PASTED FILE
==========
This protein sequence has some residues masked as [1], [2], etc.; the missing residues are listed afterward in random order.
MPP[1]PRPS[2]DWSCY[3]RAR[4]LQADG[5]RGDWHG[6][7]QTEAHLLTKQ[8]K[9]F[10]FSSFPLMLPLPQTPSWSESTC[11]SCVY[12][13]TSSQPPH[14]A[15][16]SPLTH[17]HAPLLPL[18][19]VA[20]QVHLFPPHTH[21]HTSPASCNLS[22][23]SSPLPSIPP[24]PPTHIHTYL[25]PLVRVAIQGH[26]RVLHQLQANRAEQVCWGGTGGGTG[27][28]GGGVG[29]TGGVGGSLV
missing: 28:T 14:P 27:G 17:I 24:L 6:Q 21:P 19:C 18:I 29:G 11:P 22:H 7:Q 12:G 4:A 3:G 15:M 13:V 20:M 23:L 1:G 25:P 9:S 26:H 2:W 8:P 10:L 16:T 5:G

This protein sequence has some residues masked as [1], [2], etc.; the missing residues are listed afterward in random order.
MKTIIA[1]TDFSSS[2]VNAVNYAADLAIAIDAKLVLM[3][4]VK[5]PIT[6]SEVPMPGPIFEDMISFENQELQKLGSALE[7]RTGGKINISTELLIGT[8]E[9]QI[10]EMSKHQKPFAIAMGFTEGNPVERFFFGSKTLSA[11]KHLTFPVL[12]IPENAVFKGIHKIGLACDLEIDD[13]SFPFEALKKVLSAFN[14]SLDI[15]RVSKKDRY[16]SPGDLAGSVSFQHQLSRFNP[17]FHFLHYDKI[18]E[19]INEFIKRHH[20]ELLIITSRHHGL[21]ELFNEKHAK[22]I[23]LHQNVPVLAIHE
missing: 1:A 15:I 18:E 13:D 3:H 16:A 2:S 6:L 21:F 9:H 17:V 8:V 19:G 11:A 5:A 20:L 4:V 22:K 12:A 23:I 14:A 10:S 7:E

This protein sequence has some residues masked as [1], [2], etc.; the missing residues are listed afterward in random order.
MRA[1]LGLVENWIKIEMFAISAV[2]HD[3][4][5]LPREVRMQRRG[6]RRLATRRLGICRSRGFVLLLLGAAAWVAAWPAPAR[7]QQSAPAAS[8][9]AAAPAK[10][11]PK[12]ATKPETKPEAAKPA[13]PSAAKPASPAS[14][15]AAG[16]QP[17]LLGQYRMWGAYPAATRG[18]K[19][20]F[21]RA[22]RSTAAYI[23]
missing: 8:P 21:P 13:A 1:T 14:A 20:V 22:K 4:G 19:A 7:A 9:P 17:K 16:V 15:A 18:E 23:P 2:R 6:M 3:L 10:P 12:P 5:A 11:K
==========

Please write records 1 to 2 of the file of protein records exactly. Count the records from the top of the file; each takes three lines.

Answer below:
This protein sequence has some residues masked as [1], [2], etc.; the missing residues are listed afterward in random order.
MPP[1]PRPS[2]DWSCY[3]RAR[4]LQADG[5]RGDWHG[6][7]QTEAHLLTKQ[8]K[9]F[10]FSSFPLMLPLPQTPSWSESTC[11]SCVY[12][13]TSSQPPH[14]A[15][16]SPLTH[17]HAPLLPL[18][19]VA[20]QVHLFPPHTH[21]HTSPASCNLS[22][23]SSPLPSIPP[24]PPTHIHTYL[25]PLVRVAIQGH[26]RVLHQLQANRAEQVCWGGTGGGTG[27][28]GGGVG[29]TGGVGGSLV
missing: 28:T 14:P 27:G 17:I 24:L 6:Q 21:P 19:C 18:I 29:G 11:P 22:H 7:Q 12:G 4:A 3:G 15:M 13:V 20:M 23:L 1:G 25:P 9:S 26:H 2:W 8:P 10:L 16:T 5:G

This protein sequence has some residues masked as [1], [2], etc.; the missing residues are listed afterward in random order.
MKTIIA[1]TDFSSS[2]VNAVNYAADLAIAIDAKLVLM[3][4]VK[5]PIT[6]SEVPMPGPIFEDMISFENQELQKLGSALE[7]RTGGKINISTELLIGT[8]E[9]QI[10]EMSKHQKPFAIAMGFTEGNPVERFFFGSKTLSA[11]KHLTFPVL[12]IPENAVFKGIHKIGLACDLEIDD[13]SFPFEALKKVLSAFN[14]SLDI[15]RVSKKDRY[16]SPGDLAGSVSFQHQLSRFNP[17]FHFLHYDKI[18]E[19]INEFIKRHH[20]ELLIITSRHHGL[21]ELFNEKHAK[22]I[23]LHQNVPVLAIHE
missing: 1:A 15:I 18:E 13:D 3:H 16:A 2:S 6:L 21:F 9:H 17:V 8:V 19:G 11:A 5:A 20:L 4:V 22:K 12:A 23:I 14:A 10:S 7:E